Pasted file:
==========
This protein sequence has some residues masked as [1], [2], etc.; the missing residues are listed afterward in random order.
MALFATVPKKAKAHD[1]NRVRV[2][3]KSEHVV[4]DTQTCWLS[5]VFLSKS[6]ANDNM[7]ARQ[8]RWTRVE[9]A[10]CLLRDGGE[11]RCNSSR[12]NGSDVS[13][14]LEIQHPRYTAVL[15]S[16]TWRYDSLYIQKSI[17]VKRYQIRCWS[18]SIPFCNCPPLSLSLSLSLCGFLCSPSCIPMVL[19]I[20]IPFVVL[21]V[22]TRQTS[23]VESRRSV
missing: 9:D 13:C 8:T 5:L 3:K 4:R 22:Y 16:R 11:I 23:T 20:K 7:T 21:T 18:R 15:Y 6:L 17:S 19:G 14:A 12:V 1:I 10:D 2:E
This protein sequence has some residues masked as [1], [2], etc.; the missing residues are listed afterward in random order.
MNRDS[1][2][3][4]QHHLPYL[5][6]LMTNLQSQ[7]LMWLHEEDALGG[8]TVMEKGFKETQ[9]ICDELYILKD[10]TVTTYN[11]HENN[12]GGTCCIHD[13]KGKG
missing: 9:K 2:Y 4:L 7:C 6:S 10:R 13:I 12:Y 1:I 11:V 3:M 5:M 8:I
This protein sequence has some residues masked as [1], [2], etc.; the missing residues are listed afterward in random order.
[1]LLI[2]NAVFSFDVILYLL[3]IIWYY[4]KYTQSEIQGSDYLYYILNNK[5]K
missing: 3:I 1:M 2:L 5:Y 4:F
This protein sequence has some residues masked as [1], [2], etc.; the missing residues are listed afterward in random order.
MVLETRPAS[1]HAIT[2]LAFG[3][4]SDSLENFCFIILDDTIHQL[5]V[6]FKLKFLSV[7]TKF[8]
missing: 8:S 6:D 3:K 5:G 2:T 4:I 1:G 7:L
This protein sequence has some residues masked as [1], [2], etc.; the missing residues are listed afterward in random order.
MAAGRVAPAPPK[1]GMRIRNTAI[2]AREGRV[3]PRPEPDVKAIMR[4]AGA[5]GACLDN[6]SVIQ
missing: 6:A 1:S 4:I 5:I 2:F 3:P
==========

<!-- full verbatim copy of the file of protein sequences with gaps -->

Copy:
This protein sequence has some residues masked as [1], [2], etc.; the missing residues are listed afterward in random order.
MALFATVPKKAKAHD[1]NRVRV[2][3]KSEHVV[4]DTQTCWLS[5]VFLSKS[6]ANDNM[7]ARQ[8]RWTRVE[9]A[10]CLLRDGGE[11]RCNSSR[12]NGSDVS[13][14]LEIQHPRYTAVL[15]S[16]TWRYDSLYIQKSI[17]VKRYQIRCWS[18]SIPFCNCPPLSLSLSLSLCGFLCSPSCIPMVL[19]I[20]IPFVVL[21]V[22]TRQTS[23]VESRRSV
missing: 9:D 13:C 8:T 5:L 3:K 4:R 22:Y 16:R 11:I 23:T 20:K 7:T 21:T 18:R 15:Y 6:L 17:S 19:G 14:A 12:V 1:I 10:D 2:E
This protein sequence has some residues masked as [1], [2], etc.; the missing residues are listed afterward in random order.
MNRDS[1][2][3][4]QHHLPYL[5][6]LMTNLQSQ[7]LMWLHEEDALGG[8]TVMEKGFKETQ[9]ICDELYILKD[10]TVTTYN[11]HENN[12]GGTCCIHD[13]KGKG
missing: 9:K 2:Y 4:L 7:C 6:S 10:R 13:I 12:Y 1:I 11:V 3:M 5:M 8:I
This protein sequence has some residues masked as [1], [2], etc.; the missing residues are listed afterward in random order.
[1]LLI[2]NAVFSFDVILYLL[3]IIWYY[4]KYTQSEIQGSDYLYYILNNK[5]K
missing: 3:I 1:M 2:L 5:Y 4:F
This protein sequence has some residues masked as [1], [2], etc.; the missing residues are listed afterward in random order.
MVLETRPAS[1]HAIT[2]LAFG[3][4]SDSLENFCFIILDDTIHQL[5]V[6]FKLKFLSV[7]TKF[8]
missing: 8:S 6:D 3:K 5:G 2:T 4:I 1:G 7:L
This protein sequence has some residues masked as [1], [2], etc.; the missing residues are listed afterward in random order.
MAAGRVAPAPPK[1]GMRIRNTAI[2]AREGRV[3]PRPEPDVKAIMR[4]AGA[5]GACLDN[6]SVIQ
missing: 6:A 1:S 4:I 5:I 2:F 3:P